More Biden: C’mon, no one lost their private insurance under ObamaCare

There’s malarkey, and then there’s recycled malarkeyIn what had been one of Joe Biden’s few better moments of last night’s debate, the former VP suddenly offered up a rehash of the Obama administration’s biggest lies about its signature health-care policy. Biden insisted that no one would lose their private insurance under his health care plan — which already sounded ominously familiar — and then topped that by claiming that no one lost their private insurance under ObamaCare either:

Democratic presidential candidate Joe Biden falsely claimed Thursday that no one lost their private insurance plans because of Obamacare.

“The reason why I had such a fight with 20 candidates for the nomination was I support private insurance,” he said. “Not one single person with private insurance would lose their insurance under my plan, nor did they under Obamacare. They did not lose their insurance unless they chose they wanted to go to something else.”

This is a bald-faced lie, and a well-known bald-faced lie at that. That pledge from Barack Obama was such a failure that PolitiFact chose it as its 2013 Lie of the Year. By the end of that year, four million Americans got forced off their existing insurance plans, and two million more would suffer the same fate the next year:

“If you like your health care plan, you can keep it,” President Barack Obama said — many times — of his landmark new law.

But the promise was impossible to keep.

So this fall, as cancellation letters were going out to approximately 4 million Americans, the public realized Obama’s breezy assurances were wrong.

This isn’t even in dispute. It was so glaringly obvious that Obama himself had to go on NBC News to apologize on camera in an interview with Chuck Todd. Did Biden forget this … or did he think everyone else forgot it?

David Harsanyi thinks it’s the latter, and that Biden learned that from 47 years of media cocooning:

It was one of the most significant political lies in recent history, leveled during one of our most contentious policy debates. If Americans knew they might lose their preferred private plans, Obamacare would almost certainly have been defeated.

Worse, the Obama administration knew that somewhere between 40 percent to 67 percent of Americans in the individual market would lose existing policies. Indeed, tens of millions of Americans would be thrown off their preferred private plans. I’ve never even seen a serious person deny that Obama misled voters on the issue. Even Obama, when it no longer mattered, admitted as much, saying, “I am sorry that they are finding themselves in this situation based on assurances they got from me.” …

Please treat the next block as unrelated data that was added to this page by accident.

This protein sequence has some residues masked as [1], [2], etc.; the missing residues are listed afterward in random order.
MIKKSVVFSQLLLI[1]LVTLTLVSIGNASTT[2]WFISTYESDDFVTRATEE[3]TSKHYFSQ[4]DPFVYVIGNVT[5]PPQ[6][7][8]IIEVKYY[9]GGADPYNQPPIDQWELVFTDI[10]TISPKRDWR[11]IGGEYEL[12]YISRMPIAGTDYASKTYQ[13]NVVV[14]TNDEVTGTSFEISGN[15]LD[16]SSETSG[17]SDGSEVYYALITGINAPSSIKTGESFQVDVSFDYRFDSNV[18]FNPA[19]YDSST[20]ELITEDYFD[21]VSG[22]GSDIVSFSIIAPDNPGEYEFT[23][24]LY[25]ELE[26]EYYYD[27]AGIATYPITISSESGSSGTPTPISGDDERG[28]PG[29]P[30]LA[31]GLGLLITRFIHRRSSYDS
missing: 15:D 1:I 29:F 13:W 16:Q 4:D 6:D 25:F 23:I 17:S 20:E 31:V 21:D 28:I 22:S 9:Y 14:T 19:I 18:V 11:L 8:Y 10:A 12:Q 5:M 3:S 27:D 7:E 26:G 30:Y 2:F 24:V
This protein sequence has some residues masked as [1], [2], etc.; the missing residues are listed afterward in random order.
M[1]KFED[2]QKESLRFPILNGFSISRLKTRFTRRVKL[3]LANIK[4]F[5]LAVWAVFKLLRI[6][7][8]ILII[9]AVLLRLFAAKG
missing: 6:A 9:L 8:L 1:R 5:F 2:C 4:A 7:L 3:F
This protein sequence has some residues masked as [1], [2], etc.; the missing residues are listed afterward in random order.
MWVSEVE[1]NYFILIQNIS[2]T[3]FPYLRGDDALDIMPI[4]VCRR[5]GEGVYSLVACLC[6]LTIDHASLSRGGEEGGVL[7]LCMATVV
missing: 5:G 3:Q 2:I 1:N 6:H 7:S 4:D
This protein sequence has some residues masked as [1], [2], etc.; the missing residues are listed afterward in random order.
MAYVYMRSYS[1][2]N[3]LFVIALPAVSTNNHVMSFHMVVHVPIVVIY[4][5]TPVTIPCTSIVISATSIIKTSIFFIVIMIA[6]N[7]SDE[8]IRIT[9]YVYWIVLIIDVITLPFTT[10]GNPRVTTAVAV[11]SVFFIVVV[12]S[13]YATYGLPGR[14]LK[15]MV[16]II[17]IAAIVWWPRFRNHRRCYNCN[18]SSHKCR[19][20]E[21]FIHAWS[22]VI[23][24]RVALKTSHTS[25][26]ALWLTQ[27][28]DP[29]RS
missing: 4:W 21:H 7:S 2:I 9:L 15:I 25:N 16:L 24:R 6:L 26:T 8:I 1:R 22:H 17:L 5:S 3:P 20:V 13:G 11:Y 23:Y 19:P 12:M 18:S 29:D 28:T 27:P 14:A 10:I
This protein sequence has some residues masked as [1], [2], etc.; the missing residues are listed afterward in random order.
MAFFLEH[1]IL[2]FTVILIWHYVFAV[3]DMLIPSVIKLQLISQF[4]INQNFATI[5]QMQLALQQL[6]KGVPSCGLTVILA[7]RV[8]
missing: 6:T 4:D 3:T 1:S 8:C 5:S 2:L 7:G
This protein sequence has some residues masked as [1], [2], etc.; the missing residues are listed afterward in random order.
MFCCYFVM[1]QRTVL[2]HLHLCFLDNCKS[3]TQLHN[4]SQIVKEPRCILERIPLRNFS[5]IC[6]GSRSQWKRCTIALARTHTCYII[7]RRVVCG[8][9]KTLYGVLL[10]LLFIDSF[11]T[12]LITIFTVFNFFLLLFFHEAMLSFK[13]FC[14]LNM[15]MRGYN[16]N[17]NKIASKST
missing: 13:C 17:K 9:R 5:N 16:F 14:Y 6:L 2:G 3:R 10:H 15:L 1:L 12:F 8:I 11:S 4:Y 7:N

Perhaps Biden has been so sheltered by media coverage he believes he can say anything he wants. Biden again falsely claimed that he hadn’t called the China travel ban “xenophobic” and that he hadn’t called for a ban on fracking, and once again “factcheckers” were backing him up. So maybe he’s got a point.

On the latter point, media firefighters are already coming to Biden’s rescue.

This question actually started off well for Biden. He had picked up a bit of momentum in arguing — correctly — that Trump still didn’t have a plan for replacing ObamaCare. But for anyone paying attention, the Lie of the Year wasn’t the only rehash Biden used in that debate. While professing his intent to defend private insurance, he also put the original plan to force them out at the center of his new, revamped BidenCare proposal.

That would be the “public option,” which got forced out of ObamaCare in 2009 because of its Trojan-horse qualities. The “public option” is a government-subsidized plan that would compete against insurers in the ObamaCare markets, undercutting them on price as the government pours subsidies into its coverage. It would, in short order, end up pushing insurers out of those markets, which means millions more people would lose their private health insurance, whether they choose to do so or not. The government plan would end up as the only option, and eventually employers will end up pushing workers onto those markets as well as insurers simply exit the health-care markets.

In other words, Biden was full of malarkey on this answer. And don’t expect the media factcheckers to come close to the scope of it.

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